It’s a great idea to budget for maternity clothes that will keep you comfortable and stylish throughout your pregnancy.

Estimated Expense: $300-$500

Healthy nutrition

Eating well during pregnancy is crucial for your baby’s development. 

If you’re not used to eating a variety of healthy foods, consider adjusting your grocery budget to accommodate for pregnancy super foods, like fresh fruits and vegetables, lean proteins, and whole grains.

Estimated Expense: free-$100/month

Baby essentials

While you’re still pregnant, it’s a good time to start thinking about the basic items you’ll need for your little one. 

You don’t have to go crazy, especially if you plan to have a baby shower or sprinkle, but you’ll definitely need a few items. 

Include expenses for items such as a crib, stroller, car seat, diapers, bottles, and other baby gear in your budget and remove them if you receive the items as gifts. 

Estimated Expense: $100-$500

Childbirth classes and resources

If you plan to take childbirth classes or hire a doula or midwife, be sure to include these costs in your budget. 

These resources can provide valuable knowledge and support during your pregnancy and delivery, and I highly recommend looking into them. 

There are several great online options as well, if you can’t make an in person one. 

Estimated Expense: $50-$200

Parental leave

Who’s going to be staying home once baby arrives?

Both parents briefly? For an extending period of time? 

Only mom?

For how long? 

With or without pay? 

These are all super important questions to find out and budget for before baby is born.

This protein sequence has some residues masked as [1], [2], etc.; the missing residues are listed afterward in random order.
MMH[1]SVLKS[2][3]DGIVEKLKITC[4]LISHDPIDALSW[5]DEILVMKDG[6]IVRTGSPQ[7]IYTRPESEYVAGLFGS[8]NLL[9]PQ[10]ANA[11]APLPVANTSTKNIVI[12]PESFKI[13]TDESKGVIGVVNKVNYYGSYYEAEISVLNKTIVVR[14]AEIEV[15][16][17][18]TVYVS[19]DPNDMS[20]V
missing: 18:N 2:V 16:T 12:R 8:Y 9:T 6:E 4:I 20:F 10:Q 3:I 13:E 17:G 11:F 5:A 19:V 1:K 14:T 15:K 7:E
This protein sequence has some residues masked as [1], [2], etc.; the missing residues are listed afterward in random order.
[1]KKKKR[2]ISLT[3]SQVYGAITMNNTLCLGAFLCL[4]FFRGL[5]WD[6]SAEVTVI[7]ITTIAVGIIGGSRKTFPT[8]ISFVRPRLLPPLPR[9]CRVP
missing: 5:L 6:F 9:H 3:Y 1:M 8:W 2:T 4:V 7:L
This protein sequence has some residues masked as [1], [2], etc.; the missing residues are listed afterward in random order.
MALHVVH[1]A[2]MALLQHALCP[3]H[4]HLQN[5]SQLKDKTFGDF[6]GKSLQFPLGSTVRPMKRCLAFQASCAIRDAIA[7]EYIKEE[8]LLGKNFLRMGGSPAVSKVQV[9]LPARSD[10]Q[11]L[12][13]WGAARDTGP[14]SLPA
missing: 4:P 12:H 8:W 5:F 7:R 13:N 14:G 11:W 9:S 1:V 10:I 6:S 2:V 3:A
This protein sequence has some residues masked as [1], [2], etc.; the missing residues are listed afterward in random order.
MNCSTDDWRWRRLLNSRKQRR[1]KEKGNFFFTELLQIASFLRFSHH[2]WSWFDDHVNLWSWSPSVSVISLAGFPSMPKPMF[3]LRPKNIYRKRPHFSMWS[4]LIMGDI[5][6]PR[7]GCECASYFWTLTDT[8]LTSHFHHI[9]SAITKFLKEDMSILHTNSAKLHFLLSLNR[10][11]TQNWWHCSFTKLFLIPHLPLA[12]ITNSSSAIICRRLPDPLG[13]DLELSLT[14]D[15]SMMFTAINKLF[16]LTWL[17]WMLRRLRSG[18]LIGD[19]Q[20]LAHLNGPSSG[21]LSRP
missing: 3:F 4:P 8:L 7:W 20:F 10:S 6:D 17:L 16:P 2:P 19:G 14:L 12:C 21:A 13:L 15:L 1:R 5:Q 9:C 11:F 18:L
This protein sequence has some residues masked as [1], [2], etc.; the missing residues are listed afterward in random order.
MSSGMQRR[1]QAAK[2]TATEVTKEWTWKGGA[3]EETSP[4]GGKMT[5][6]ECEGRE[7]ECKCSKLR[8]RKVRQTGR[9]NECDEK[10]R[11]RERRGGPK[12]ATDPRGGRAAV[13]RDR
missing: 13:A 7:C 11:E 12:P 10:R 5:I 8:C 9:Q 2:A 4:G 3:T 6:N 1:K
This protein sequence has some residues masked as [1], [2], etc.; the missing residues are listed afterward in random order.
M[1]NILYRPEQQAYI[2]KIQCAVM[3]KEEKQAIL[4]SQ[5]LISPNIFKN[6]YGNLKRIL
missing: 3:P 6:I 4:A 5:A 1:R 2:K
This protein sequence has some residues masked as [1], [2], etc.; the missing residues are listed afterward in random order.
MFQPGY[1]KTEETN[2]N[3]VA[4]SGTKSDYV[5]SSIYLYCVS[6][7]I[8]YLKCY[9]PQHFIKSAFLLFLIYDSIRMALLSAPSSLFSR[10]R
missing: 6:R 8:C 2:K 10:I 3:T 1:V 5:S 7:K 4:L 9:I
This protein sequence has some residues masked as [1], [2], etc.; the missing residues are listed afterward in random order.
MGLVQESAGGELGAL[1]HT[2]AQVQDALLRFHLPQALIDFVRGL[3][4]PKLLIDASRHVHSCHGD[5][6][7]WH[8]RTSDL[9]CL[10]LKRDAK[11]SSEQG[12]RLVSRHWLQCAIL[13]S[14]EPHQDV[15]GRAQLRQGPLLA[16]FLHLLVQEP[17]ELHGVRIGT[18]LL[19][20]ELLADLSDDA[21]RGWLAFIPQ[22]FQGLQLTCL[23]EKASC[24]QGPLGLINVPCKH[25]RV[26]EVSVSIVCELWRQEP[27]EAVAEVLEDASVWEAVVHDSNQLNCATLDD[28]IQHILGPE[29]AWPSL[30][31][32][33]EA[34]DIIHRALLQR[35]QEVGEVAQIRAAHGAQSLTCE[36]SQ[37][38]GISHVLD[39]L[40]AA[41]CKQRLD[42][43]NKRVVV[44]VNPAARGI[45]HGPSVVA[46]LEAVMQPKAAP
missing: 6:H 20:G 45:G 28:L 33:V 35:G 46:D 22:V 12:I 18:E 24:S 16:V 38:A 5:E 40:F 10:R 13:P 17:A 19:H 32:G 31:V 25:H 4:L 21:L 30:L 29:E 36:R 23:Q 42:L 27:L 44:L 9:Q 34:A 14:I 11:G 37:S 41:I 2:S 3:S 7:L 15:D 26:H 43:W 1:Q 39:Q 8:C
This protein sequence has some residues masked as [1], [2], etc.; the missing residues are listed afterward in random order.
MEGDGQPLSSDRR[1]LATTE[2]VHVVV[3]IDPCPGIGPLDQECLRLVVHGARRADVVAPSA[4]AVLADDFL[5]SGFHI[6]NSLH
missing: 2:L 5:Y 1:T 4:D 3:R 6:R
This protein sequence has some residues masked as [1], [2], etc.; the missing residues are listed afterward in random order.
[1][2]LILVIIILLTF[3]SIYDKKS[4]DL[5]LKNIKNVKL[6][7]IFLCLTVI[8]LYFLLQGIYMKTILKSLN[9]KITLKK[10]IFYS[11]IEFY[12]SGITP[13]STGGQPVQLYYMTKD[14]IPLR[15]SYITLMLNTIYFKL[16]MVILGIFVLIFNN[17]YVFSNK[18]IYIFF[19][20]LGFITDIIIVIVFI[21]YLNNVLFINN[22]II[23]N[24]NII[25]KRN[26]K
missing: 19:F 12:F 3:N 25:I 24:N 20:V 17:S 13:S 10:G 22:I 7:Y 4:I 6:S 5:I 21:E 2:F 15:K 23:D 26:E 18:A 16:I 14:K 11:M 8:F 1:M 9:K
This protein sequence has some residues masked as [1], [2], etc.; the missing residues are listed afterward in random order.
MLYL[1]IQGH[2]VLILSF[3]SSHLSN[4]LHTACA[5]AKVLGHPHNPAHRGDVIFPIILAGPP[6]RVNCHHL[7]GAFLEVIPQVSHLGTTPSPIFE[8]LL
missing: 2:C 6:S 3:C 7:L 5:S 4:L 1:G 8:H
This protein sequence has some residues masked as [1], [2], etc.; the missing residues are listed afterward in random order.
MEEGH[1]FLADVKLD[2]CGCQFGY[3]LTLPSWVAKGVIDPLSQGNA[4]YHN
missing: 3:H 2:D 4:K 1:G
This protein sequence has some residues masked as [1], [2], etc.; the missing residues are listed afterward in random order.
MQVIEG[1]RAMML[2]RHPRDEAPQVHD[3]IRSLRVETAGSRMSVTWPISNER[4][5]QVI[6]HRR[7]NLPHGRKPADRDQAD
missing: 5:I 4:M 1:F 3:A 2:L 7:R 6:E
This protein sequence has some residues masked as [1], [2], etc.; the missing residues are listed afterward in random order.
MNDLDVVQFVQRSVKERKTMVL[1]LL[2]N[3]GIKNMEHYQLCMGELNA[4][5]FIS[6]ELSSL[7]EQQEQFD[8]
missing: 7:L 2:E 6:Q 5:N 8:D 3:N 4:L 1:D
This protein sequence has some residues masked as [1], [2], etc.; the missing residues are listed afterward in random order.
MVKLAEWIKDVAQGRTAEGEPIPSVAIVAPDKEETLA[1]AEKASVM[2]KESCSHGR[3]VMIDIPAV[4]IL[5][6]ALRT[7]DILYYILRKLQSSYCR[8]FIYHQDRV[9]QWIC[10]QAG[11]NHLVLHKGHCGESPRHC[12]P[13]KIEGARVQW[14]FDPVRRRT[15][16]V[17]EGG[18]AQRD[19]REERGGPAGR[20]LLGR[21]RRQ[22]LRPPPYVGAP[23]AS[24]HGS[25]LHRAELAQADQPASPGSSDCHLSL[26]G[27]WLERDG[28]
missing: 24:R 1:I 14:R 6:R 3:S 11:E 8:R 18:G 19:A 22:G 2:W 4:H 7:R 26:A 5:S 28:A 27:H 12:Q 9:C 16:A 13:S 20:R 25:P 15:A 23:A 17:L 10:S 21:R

Check with yours and your spouses’ companies’ policies regarding paid or unpaid parental leave and calculate the impact on your income

Research whether you are eligible for any maternity leave benefits through government programs or your employer and understand the requirements and the amount of financial support you may receive during your time off work.

After all this checking calculate the impact this leave will have on your income and set your budget up accordingly.

Estimated Expense: varies

Baby shower expenses

If you plan to have a baby shower, consider the costs associated with hosting the event, including decorations, invitations, food, and gifts for the guests. 

Often times someone else may offer to throw your baby shower for you and you won’t need to worry about these expenses, but they’re good to keep in mind.

Estimated Expense: free-$250

Health insurance coverage

Review your health insurance policy to understand how much you will be responsible for in terms of hospital fees, prenatal tests, and delivery costs. 

You’ll also want to ask about how, when, and how much it may cost to add your newborn baby to your plan. 

Estimated Expense: varies


I know. Your baby isn’t even here yet and you’re already paying for childcare expenses? 

Be aware that many daycare centers and providers require a fee to hold your spot until baby arrives. 

If you have older children attending that childcare already, the owner may be willing to wave the holding fee – be sure to talk with your center/provider to find out the rules and requirements. 

Estimated Expense: free – $1000